Demetria Lucas D’Oyley
First lady Michelle Obama (Bloomberg/Getty Images)
First lady Michelle Obama (Bloomberg/Getty Images)

Writing at Essence, The Root contributing editor Demetria L. Lucas says that she favors the choices the first lady is making for her life despite the expectations that some are trying to impose on her.

Shortly after I began penning this column in June 2011, I wrote a somewhat controversial post, "Struggling to Claim the F-Word," in which I distanced myself from being called a 'feminist.' "Do I believe in equality, equal pay, equal rights for everyone, including men? Yes," I wrote. "But to say, 'Yes, I am the F-word!' Just feels … like a burden I'm not ready to bear."

More than a year later, I'm probably farther away from claiming the title than ever before. Feminism, at its core, is a great and empowering purpose. But a vocal minority among the group are making all feminists look bad. Here's a recent example: a story in the Washington Post last week headlined "Four years later, feminists split by Michelle Obama's 'work' as a First Lady." (The quotations around work, as if it's debatable whether Mrs. Obama does any, are the original publication's and not my own.)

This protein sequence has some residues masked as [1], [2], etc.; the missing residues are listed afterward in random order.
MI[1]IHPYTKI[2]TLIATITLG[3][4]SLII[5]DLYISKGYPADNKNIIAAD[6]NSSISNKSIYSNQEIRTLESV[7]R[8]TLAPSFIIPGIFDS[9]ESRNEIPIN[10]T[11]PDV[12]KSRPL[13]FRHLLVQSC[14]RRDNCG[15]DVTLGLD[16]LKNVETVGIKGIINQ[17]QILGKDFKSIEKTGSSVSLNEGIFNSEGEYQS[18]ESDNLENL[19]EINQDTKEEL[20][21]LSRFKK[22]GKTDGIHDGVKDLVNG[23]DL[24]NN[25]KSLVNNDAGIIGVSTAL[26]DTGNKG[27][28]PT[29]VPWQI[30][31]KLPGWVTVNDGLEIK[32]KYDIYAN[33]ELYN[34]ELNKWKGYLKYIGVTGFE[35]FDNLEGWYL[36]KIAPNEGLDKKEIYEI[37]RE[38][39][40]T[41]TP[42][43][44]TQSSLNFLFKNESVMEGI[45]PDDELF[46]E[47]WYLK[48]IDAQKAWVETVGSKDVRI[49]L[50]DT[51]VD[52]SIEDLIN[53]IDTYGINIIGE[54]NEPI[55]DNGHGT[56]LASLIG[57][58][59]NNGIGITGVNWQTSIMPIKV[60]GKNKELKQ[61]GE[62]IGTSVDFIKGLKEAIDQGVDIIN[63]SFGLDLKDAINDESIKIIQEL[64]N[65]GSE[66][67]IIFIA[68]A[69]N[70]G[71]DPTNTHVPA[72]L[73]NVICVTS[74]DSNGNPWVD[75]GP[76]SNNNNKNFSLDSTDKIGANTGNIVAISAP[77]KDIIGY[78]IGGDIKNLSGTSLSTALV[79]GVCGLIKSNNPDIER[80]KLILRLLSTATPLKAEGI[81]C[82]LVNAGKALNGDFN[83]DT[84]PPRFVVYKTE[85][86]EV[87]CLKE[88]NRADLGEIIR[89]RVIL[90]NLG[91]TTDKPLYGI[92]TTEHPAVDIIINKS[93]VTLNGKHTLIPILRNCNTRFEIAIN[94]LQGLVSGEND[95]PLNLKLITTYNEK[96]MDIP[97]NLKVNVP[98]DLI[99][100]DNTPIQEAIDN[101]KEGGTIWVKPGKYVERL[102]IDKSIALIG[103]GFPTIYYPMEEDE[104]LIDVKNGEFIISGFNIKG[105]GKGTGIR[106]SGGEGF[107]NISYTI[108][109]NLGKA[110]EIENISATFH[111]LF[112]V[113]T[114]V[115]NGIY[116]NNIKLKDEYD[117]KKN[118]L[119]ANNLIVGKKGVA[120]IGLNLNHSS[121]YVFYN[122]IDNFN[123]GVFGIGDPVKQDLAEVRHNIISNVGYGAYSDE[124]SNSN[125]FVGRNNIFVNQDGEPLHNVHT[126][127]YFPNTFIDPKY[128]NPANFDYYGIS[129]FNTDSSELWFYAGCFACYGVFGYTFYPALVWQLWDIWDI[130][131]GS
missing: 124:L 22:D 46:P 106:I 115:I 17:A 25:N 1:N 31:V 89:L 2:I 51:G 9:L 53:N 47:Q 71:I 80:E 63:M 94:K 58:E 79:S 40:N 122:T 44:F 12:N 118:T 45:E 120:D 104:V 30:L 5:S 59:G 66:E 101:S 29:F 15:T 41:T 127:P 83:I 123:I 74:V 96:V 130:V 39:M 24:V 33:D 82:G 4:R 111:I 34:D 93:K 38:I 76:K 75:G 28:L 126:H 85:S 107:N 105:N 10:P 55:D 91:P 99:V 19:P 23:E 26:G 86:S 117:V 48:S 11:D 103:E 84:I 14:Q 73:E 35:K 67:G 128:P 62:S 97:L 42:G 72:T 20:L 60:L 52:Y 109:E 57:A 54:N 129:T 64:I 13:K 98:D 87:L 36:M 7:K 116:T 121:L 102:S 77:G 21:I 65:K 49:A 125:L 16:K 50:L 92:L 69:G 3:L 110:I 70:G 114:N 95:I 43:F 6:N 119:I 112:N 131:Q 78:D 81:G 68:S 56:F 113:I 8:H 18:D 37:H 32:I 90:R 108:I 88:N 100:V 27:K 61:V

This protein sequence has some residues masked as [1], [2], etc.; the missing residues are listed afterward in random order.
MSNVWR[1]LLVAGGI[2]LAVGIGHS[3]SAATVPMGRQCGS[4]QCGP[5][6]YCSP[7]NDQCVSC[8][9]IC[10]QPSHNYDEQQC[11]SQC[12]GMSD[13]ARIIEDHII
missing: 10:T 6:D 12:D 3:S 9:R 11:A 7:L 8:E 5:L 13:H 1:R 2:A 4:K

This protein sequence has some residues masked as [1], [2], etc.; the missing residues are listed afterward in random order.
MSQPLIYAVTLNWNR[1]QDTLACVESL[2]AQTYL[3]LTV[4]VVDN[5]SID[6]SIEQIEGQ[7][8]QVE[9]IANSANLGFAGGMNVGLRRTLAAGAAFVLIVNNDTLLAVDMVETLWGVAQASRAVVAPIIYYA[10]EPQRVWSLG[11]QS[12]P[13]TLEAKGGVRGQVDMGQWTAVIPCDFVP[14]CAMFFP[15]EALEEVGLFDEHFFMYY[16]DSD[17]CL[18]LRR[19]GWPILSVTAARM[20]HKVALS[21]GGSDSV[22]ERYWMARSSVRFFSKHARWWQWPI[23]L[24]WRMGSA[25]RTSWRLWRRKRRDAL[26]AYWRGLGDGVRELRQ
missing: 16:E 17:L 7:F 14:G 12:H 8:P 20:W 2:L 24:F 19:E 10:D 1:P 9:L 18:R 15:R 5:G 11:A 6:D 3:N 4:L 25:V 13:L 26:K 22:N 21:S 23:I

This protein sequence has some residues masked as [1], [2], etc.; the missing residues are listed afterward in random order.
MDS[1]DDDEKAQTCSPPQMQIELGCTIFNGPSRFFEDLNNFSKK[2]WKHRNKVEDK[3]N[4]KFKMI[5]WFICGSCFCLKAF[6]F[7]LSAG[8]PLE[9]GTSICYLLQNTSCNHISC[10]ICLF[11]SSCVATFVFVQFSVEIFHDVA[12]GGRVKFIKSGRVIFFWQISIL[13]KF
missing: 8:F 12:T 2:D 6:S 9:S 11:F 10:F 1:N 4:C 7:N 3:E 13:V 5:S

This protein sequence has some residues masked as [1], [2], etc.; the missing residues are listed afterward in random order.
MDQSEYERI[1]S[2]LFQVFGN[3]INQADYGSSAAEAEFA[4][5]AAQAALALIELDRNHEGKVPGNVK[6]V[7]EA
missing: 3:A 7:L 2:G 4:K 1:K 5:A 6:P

The first half of Lonnae O'Neal Parker's piece considers Mrs. O's "strange but considerable" power in the White House where some feminist women accuse FLOTUS of "letting down the team" by "not working" and scoff at her self-described primary duty of "Mom-in-Chief," a sort of Captain America Mom where no child leaves the table without eating their vegetables. Mrs. O, these feminists lamented, is no Hillary Clinton.


Read Demetria L. Lucas' entire piece at Essence.

The Root aims to foster and advance conversations about issues relevant to the black Diaspora by presenting a variety of opinions from all perspectives, whether or not those opinions are shared by our editorial staff.

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